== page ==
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Burgundy – Côte Chalonnaise

The Gauls probably grew wine in the area around Chalon-sur-Saône. After all, this town on the river was an important trading centre in Celtic times.


The vineyards of the Côte Chalonnaise extend west of the town of Chalon-sur-Saône. To the north they border on the Côte de Beaune, to the south on the Mâconnais. The 2,400 hectares of vines are divided among 44 communes. The area has seven appellations, two of them regional – i.e. the appellation of origin includes the vineyards of several villages. The Bourgogne Côte Chalonnaise presses white, rosé and red wines. In Bourgogne Côtes du Cochois, which was created in 2000, only red wines are produced. The five communal appellations are Bouzeron, Rully, Mercurey, Givry and Montagny. Particularly good vineyards are designated Premiers Crus, which is always mentioned on the label. In addition there are numerous unclassified site designations, known as "lieux-dits".One speciality is the AOC Bouzeron, whose white wines are made exclusively with the Aligoté grape. The pure white wine appellation of Montagny, conversely, is entirely reserved for the Chardonnay variety. Chardonnay is also most strongly represented in Rully. The area as a whole, though, is dominated by Pinot noir, with 75% of the vineyard area. AOC Rully is also known as a stronghold of sparkling wine production: the finest Crémants de Bourgogne are said to have their origins here.


The vineyards of the Côte Chalonnaise feature a variety of different soil formations. The terrain of the area is characterized by flat hills. In the villages of Rully, Mercurey and Givry, Jurassic limestone dominates – while in others the vines are planted on marl or loamy soils, interspersed with sand and flint. The further south they grow, the more the grapes benefit from Mediterranean influences. In autumn it is dry and sunny. The 900-metre-high Morvan mountain range protects the vineyards from humid westerly winds.


Pinot noir dominates the area under cultivation, followed by Chardonnay. The white Aligoté and Gamay grapes are also permitted – Gamay is often used for the production of rosé wines of the AOC Bourgogne Côte Chalonnaise.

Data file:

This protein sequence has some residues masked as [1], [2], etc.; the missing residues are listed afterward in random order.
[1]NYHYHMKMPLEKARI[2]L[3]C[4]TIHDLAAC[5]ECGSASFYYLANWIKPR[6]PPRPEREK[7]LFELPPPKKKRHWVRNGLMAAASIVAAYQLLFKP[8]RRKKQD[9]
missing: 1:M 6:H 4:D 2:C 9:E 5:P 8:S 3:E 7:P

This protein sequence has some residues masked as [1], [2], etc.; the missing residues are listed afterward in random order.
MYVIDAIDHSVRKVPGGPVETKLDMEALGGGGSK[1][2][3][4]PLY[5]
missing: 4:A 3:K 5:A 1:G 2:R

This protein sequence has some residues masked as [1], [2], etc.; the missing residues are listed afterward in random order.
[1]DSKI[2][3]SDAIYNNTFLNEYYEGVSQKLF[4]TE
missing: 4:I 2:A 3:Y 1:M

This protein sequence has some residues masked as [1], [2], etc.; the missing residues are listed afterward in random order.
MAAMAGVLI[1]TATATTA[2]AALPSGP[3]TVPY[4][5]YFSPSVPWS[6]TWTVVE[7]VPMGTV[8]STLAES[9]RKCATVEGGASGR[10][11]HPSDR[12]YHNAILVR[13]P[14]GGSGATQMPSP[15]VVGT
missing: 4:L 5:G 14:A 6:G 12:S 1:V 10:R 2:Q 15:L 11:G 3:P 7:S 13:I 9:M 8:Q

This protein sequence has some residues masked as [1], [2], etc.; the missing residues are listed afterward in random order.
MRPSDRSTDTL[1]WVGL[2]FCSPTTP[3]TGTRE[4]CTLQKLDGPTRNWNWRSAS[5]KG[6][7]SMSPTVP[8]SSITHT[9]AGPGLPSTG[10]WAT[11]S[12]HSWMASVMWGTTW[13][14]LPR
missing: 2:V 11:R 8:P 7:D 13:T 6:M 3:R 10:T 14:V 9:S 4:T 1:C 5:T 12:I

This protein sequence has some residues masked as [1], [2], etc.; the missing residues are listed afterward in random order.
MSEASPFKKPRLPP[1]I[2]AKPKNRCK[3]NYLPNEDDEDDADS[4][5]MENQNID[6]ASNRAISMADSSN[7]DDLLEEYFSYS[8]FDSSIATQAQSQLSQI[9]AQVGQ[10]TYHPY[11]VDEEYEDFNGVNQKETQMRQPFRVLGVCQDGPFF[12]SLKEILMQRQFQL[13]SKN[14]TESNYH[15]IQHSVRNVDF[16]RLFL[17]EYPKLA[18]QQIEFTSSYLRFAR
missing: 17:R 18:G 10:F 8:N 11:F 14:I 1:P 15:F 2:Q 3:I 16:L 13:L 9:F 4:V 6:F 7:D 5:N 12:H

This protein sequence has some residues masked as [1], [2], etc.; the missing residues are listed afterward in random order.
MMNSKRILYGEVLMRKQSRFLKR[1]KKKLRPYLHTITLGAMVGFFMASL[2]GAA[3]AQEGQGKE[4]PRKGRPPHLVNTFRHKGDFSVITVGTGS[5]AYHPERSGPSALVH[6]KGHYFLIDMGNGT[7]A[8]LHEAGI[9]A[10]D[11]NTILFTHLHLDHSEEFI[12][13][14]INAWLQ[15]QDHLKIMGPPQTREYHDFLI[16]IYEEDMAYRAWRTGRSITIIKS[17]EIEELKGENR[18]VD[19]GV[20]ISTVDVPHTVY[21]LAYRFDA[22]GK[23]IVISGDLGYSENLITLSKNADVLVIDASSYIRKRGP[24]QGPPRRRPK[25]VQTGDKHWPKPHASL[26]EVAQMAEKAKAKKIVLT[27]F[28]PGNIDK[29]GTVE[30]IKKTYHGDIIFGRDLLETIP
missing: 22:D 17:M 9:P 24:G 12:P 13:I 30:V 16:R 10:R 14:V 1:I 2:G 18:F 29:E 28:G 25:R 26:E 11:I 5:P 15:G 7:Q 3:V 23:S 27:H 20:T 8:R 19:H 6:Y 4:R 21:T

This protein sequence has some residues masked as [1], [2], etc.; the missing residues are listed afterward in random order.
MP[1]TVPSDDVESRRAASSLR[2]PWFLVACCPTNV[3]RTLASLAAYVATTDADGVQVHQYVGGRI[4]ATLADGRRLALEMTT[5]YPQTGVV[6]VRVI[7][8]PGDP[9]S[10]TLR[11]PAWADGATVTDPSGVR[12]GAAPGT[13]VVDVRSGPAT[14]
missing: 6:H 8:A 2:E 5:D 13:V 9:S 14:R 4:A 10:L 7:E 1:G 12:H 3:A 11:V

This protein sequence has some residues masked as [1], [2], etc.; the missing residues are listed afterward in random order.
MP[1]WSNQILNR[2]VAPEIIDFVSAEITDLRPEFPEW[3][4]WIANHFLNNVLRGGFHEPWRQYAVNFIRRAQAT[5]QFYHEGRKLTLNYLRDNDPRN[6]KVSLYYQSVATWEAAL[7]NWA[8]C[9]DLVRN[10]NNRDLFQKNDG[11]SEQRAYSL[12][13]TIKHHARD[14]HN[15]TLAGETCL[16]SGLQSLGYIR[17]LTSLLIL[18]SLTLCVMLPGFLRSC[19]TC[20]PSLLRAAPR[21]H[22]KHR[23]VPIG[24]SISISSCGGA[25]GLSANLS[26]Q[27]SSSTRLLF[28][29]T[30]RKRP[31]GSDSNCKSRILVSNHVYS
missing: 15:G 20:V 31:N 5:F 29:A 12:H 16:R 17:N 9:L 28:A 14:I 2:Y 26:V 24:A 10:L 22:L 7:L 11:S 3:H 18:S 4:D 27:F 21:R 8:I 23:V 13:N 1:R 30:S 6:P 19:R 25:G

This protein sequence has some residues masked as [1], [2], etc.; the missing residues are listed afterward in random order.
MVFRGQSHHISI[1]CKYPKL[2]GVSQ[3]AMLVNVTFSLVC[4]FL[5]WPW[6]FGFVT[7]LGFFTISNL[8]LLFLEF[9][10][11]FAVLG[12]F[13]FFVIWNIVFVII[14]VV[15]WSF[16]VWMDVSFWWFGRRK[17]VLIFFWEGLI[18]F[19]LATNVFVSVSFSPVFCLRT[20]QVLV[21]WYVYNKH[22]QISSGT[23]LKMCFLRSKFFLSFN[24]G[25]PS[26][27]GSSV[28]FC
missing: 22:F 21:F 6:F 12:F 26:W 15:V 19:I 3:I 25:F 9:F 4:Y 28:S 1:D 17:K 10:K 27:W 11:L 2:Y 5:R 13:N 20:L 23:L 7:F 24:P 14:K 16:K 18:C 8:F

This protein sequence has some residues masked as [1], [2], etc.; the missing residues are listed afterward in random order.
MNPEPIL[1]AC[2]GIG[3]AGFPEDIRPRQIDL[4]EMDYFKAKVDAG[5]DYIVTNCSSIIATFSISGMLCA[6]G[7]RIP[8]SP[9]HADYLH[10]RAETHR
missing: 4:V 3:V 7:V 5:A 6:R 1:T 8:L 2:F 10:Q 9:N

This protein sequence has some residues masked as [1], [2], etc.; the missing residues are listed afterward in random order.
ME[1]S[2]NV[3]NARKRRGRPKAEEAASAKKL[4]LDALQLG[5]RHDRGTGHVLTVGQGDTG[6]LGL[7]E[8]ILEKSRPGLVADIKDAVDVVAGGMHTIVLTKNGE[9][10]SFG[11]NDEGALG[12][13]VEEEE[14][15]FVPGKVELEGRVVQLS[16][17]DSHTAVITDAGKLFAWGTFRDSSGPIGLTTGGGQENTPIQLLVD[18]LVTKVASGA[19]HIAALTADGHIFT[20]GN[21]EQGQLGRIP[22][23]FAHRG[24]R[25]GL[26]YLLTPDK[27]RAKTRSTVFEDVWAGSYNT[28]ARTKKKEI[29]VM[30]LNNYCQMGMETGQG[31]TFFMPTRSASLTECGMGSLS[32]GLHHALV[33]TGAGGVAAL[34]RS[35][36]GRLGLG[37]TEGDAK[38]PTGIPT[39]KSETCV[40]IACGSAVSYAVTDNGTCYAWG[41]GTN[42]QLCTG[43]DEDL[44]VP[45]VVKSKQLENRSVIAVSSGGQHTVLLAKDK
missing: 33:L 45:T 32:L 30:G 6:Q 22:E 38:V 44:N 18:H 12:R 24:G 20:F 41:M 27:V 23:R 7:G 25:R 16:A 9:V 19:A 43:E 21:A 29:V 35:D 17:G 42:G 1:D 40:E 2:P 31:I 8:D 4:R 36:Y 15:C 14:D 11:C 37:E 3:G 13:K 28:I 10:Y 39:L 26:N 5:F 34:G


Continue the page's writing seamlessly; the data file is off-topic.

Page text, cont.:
The white Aligoté wines of the AOC Bouzeron are fresh and mineral, with delicate citrus notes. The Chardonnay wines, lush and supple on the palate, have scents of acacia, hawthorn and honeysuckle. Wines made from Pinot noir have scents of raspberry, cherry, undergrowth and tobacco. They are crisp, fruity, fleshy and round on the palate.

Best age for drinking

2 years for basic whites and Aligoté3-7 years for good Chardonnay vintages3-5 years for basic reds5-15 years for Premier Cru reds


Pinot noir dominiert die Anbaufläche, gefolgt von Chardonnay. Weiterhin sind der weisse Aligoté und Gamay erlaubt. Gamay wird häufig für die Produktion von Roséweinen der AOC Bourgogne Côte Chalonnaise verwendet.


Frisch und mineralisch, mit feinen Zitrusnoten präsentieren sich die weissen Aligoté-Weine der AOC Bouzeron. Die Chardonnay-Weine duften nach Akazie, Weissdorn und Geissblatt, am Gaumen sind sie üppig und geschmeidig. Weine aus Pinot noir haben eine knackige Frucht und duften nach Himbeere, Kirsch, Unterholz und Tabak, fleischig und rund präsentieren sie sich am Gaumen.

Optimale Trinkreife

  • 2 Jahre für einfachere Weissweine und Aligoté
  • 3–7 Jahre für Chardonnay aus guten Jahrgängen
  • 3–5 Jahre für einfachere Rotweine
  • 5–15 Jahre für Rotweine aus Premier-Cru-Lagen

Popular wines from Burgundy – Côte Chalonnaise